To Dive Indoors or Outdoors? Weighing the Pros and Cons

Photo Courtesy: Alberto Lessmann/Red Bull Content Pool

By Danielle Repper, Swimming World College Intern

Divers all around the world have experience diving both indoors and outdoors. We typically train in one environment and have our preferences, and all for good reasons! But let’s compare, shall we?

The Great Outdoors

Ah, there is nothing like the great outdoors! What could be better than the sun in your face and a breeze through your hair? As fabulous as that may be, it’s not all sunshine and glory.

California Swimming vs. Arizona

Photo Courtesy: Jeff Commings

PROS:

  1. A beautiful sun-kissed, golden-brown tan, all year round. Enough said.
  2. The experience of mother nature’s four seasons!
  3. The opportunity to breathe fresh air versus chlorine fumes.
  4. You are constantly connected and in the loop with the outside world! You can hear and see what is going on outside of the pool, whether it’s your school’s soccer team or the band rehearsing their halftime show performance.

CONS:

  1. I never said your beautiful sun-kissed, golden-brown tan would be even! But who doesn’t love a good tan line? I mean there is nothing sexier than sporting a bikini on the beach, when your stomach is practically translucent! Accept that it’s permanent. Either embrace it, or break out the one-piece at the beach and own it!
  2. Hopelessly attempting to dry yourself off with your pocket-size piece of cloth, in the midst of a downpour. It’s all fun and games until coach makes you do ops in the rain! And if you happened to shave your legs before a rainy practice (ladies, I’m talking to you), I wish you the best of luck. May I suggest you get in the habit of checking the weather prior to practice?
  3. The treacherous obstacle courses of bees on the board, check mate!
  4. You’ve never learned so much about the power of wind in your entire life, until you’ve tried to gain your balance on the board for 10 minutes, wobbling like a plate of Jell-O.
  5. Playing lava on the pool deck to avoid burning the soles of your feet because it can get scorching hot in the summer!
  6. There can be a lot of ambient noise. There is nothing quite like standing on 10 meter when a police chopper flies right over your head, you can’t help but turn your focus.

The Familiar Indoors

Indoor diving can be very different from outdoor diving for a number of reasons. As far as conditions go, the environment for a diver in an indoor pool is fairly predictable.

Jul 11, 2015; Toronto, Ontario, CAN; Rafael Quintero of Puerto Rico competes in the men's 3m springboard final during the 2015 Pan Am Games at Pan Am Aquatics UTS Centre and Field House. Mandatory Credit: Rob Schumacher-USA TODAY Sports

Photo Courtesy: Rob Schumacher/USA Today Sports Images

PROS:

  1. You can always predict the weather and the temperature of the pool. Rain, shine, wind or snow, you will have practice.
  2. The pigment of your skin color will match your entire body. It will be pasty, but hey, you won’t have crazy tan lines! All you have to worry about is buying out the store’s sunscreen when you travel to an outdoor facility so you don’t cook like a lobster!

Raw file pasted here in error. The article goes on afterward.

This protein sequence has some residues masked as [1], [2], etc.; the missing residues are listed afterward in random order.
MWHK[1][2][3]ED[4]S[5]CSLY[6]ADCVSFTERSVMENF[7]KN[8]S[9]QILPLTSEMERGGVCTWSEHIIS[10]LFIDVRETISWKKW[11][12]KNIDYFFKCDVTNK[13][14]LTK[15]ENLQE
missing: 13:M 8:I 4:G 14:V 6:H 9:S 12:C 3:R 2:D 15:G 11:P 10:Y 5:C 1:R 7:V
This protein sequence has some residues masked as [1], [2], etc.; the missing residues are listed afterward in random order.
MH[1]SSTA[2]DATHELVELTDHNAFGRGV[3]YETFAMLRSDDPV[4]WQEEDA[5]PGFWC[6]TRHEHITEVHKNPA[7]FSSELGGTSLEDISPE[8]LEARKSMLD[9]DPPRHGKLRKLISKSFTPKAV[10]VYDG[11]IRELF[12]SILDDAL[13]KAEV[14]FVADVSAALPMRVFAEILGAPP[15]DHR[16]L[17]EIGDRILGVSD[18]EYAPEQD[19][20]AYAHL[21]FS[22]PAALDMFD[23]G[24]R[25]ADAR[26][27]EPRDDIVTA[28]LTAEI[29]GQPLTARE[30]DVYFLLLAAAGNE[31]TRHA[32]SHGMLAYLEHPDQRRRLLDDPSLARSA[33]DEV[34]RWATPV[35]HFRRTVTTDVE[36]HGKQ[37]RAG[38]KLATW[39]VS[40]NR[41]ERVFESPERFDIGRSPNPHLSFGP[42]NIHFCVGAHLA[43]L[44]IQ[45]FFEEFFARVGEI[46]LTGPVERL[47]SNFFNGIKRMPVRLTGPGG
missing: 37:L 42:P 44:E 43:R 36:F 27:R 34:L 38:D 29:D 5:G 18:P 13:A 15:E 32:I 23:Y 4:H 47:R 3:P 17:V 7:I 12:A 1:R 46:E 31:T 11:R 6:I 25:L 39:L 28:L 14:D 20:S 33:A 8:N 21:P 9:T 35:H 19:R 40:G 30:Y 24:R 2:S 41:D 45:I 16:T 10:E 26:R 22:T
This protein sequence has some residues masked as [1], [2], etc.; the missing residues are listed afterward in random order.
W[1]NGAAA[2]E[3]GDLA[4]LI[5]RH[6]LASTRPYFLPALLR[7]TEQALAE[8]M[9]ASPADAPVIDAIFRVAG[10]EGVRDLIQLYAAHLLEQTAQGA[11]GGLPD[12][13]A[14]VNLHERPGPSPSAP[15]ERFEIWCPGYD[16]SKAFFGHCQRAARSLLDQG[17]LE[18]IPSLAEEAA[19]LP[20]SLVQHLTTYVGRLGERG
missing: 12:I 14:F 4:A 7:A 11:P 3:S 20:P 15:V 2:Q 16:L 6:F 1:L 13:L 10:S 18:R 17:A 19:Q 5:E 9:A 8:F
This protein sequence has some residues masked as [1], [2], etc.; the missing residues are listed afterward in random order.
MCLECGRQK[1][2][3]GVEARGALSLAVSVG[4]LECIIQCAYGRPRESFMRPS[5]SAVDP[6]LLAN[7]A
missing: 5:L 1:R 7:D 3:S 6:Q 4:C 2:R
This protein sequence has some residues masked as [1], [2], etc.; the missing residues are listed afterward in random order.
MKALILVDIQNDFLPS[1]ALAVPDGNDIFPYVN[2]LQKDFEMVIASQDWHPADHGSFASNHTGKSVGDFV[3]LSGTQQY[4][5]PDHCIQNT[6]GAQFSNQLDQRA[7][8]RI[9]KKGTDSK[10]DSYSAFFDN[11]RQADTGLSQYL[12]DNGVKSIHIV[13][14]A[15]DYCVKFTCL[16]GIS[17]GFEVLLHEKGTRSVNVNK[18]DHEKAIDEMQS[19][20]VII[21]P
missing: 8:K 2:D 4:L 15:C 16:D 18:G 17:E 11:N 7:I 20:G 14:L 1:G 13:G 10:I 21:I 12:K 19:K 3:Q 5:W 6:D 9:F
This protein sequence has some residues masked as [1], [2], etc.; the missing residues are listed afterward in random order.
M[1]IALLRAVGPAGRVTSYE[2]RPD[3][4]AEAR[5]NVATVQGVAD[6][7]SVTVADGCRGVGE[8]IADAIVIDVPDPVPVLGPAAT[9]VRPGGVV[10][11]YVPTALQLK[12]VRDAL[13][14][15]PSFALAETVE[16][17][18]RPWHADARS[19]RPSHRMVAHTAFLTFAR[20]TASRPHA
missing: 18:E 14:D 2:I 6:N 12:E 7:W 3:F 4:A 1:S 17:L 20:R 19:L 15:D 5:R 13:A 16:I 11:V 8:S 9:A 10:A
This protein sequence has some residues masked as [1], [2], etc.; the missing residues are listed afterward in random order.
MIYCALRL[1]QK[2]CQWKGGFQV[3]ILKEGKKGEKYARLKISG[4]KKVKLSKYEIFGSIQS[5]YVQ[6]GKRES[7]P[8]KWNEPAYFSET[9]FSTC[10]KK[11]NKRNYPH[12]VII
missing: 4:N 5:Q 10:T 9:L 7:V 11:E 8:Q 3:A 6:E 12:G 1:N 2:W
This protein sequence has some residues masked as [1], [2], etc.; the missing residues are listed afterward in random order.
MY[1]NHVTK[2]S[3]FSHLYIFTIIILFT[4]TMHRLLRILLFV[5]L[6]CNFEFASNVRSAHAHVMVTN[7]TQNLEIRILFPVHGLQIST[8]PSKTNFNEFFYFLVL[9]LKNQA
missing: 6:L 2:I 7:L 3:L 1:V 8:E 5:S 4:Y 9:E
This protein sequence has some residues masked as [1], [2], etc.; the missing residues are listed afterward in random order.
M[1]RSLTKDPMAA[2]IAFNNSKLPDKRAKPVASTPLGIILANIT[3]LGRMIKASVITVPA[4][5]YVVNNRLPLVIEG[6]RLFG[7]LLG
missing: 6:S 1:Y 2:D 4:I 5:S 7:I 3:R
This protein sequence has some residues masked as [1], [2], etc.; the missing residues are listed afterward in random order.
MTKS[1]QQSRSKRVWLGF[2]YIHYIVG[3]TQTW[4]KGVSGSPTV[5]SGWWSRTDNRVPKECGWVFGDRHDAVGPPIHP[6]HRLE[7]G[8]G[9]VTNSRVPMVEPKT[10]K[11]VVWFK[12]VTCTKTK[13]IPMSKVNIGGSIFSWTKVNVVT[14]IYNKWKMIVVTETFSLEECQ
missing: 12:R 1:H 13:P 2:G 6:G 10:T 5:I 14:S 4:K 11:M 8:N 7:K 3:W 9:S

3. You never have to worry about bees or gnats on the board, or flying in your face.
  4. You are not distracted by outside noise, such as sirens, traffic or band practice!

CONS:

  1. The light coming through the window is your only prayer for some Vitamin D! If you were an outdoor diver who switched to an indoor diving facility, there’s no shame in weeping over your lost tan, we understand.
  2. The pungent smell of chlorine from the second you walk into the door until you leave! It is impossible to escape the smell of chlorine in an indoor pool. It seeps into your skin and clothes– you just exude chlorine wherever you go!
  3. If there is a swim meet going on, you can forget about asking for a call out of your dive– you won’t hear it through the noise of all the frantic hooting and hollering from the swimming at the other end of the pool!
  4. The lighting in indoor pools can either be too dark or too light and usually with fluorescent lights, and we all know how we feel about fluorescent lighting!

Divers who have experience diving both indoors and outdoors know it takes a little time to adjust to the new pool. One of the biggest areas of concern is spotting. Outdoors, you may have a certain branch on a particular tree you like to look at. Unfortunately, you can’t chop that tree down and bring it with you wherever you go! Rather you must to find something else that works for you in the same spot while training in an indoor pool.

When traveling to a pool opposite of what you’re used to training in, give yourself time to adjust to the different conditions. Don’t let the environment change your performance and don’t let it get in your head. Do your best to work with the conditions you are in!

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Author: Danielle Repper

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Danielle Repper is a junior at UCLA studying psychology. She was a member of the UCLA dive team for two years before retiring, and has dived since she was five. Repper now serves as the UCLA diving team manager.

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